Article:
180719 Backyard Pic

Kathy Raposa, president of the Land Conservancy of North Kingstown, and her daughter, Brierley, 8, pick up litter at Compass Rose Beach in Quonset as part of the 32nd annual International Coastal Cleanup event in this September 2017 photo.

It’s the peak of beach season, which unfortunately means that it’s also the peak of beach litter season. And as åunsightly as food wrappers, water bottles and other trash is to human visitors, it’s an even worse problem for marine life and other species.

Last summer alone, Geoff Dennis picked up 2,946 bottles and cans, 2,389 bottle caps, 129 cigarette lighters and 529 straws on just one beach in Little Compton. And that’s just the trash he counted and photographed. There were many, many more cups, plates, cigarette butts, fishing gear, balloons, plastic utensils, take-out containers, plastic bags, and even bags of dog waste that he threw out without counting.

And every bit of it came from people who didn’t care enough about their community or the environment to dispose of it properly.

When I first talked to Dennis about his beach-cleaning activities a year ago, he told me he has been doing it for years, and he is discouraged that the quantity of trash he picks up hasn’t declined.

“It really bothers me. The first time, I came back with over 100 mylar balloons,” he said. “If I can start a conversation with people about it, that’s great. But most people just don’t care.”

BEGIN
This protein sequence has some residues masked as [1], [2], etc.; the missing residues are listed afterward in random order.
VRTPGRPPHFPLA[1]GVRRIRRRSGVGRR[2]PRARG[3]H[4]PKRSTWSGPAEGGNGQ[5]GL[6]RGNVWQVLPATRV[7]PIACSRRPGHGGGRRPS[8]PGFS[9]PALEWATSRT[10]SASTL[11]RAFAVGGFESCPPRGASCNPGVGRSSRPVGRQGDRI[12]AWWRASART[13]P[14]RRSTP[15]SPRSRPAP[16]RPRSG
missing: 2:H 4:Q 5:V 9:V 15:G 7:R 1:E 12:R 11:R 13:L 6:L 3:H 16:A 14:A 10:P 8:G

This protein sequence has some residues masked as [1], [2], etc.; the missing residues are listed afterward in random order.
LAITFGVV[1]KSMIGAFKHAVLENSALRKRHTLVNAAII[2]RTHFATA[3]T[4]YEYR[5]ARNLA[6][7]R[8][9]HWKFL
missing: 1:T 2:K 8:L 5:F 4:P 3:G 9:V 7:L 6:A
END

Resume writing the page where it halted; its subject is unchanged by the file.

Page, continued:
Dennis estimates that about half of what he picks up on his nearby beach is generated by local beachgoers and the other half from beachgoers many miles away, since it shows evidence of having drifted on ocean currents for some time.

Thankfully, people aren’t dying from this mass of trash. But we can’t say the same about seals, fish, whales, sea turtles and other animals. That’s because an untold amount of trash gets blown into the water, where it lingers – sometimes for decades – until an unsuspecting animal unwittingly eats it or becomes entangled in it.

Plastic is especially troublesome because it never disappears entirely. It just breaks down into tinier bits that are easier and more likely for wildlife to consume. According to the Center for Biological Diversity, billions of pounds of plastics end up in the ocean every year.

Most leatherback sea turtles that are discovered dead along the East Coast, for instance, have a mass of plastic bags in their digestive system that the animals probably mistook for jellyfish, their favorite food. A young sperm whale was found dead on the coast of Spain in April with 64 pounds of plastics in its stomach, and a pilot whale in Thailand died last month from swallowing 80 plastic bags and other trash. Seals are often photographed with plastic wrapped tightly around their throat, cutting into their skin and causing infections, and seabirds are regularly observed entangled in improperly discarded fishing line.

There have even been cases of restaurant patrons finding plastic particles in the fish they have been served. In fact, a recent study found that a quarter of the fish in markets in California had tiny bits of plastic in their guts.

So, set an example for your friends, family and community. Dispose of trash properly at the beach and make the effort to pick up trash left by others, as Geoff Dennis does. Even better, become one of the 2,600 volunteers who join with Save The Bay for the annual International Coastal Cleanup in September.

The local marine life will appreciate it.

Naturalist Todd McLeish has been writing about wildlife and the environment for more than 25 years. His newest book is called “Return of the Sea Otter,” and was released earlier this year.

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